The story starts about 1762 - about 150 years
Oops, it should read 150 years after
Stourbridge - mods, feel free to correct.
The manufacture of ruby glass has a quite interesting history. It appears that the Romans did make ruby glass, but it was Andreas Cassius, in 1676 who rediscovered it, so Mayer Oppenheim "re-invented" it in 1755 when the patent was granted by George III. However, it appears the art must have been lost to the UK (or perhaps the formula wasn't that good), as it wasn't until c.1850 (I'll have to find the exact date) when it is recorded that George Bontemps rediscovered it, whilst the manager of the Coloured & Ornamental Department at Chance Brothers. I'm not sure if this applies to other parts of the world, or just the UK, as I would begin to dispute the statement below (in purple).
ruby glass, deep-red glass deriving its colour from gold chloride. Originally known in the ancient world, its rediscovery was long sought by European alchemists and glassmakers, who believed it had curative properties. A Hamburg physician, Andreas Cassius, in 1676 reported his discovery of the red colouring properties of a solution of gold chloride, subsequently called purple of Cassius. Ruby glass was produced c. 1679 by a Potsdam chemist and glass technologist named Johann Kunckel von Löwenstern, who kept the recipe a secret. The difficulty in producing this colour lay in the fact that the glass at first appears gray and turns red only on reheating. This secret was rediscovered in the glassworks at Ehrenfeld at the end of the 19th century. Meanwhile, Bohemian glassmakers produced a ruby shade using copper, and glassware flashed with a thin ruby-glass casing became a characteristic 19th-century Bohemian product.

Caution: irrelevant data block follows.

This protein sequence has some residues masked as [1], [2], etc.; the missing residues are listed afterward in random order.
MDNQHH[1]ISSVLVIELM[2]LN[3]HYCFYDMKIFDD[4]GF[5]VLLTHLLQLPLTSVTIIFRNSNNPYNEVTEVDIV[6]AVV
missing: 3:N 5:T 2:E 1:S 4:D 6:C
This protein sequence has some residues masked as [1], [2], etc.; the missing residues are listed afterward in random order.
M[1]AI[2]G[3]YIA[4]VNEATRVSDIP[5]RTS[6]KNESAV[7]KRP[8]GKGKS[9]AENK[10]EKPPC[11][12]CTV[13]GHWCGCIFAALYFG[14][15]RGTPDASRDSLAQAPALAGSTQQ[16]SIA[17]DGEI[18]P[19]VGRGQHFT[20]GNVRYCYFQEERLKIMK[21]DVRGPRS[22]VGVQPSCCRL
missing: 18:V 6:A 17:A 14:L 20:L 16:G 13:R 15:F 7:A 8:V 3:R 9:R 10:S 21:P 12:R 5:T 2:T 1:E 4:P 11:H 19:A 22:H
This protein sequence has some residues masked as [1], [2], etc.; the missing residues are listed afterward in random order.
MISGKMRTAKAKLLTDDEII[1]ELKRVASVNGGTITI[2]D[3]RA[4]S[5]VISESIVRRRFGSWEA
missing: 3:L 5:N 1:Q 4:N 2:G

Not sure if anyone can add anything to this, but I'm all ears!
Mods: Could/Should this (the ruby part) be split off as a separate topic (e.g. The History of Ruby Glass) in the Glass section?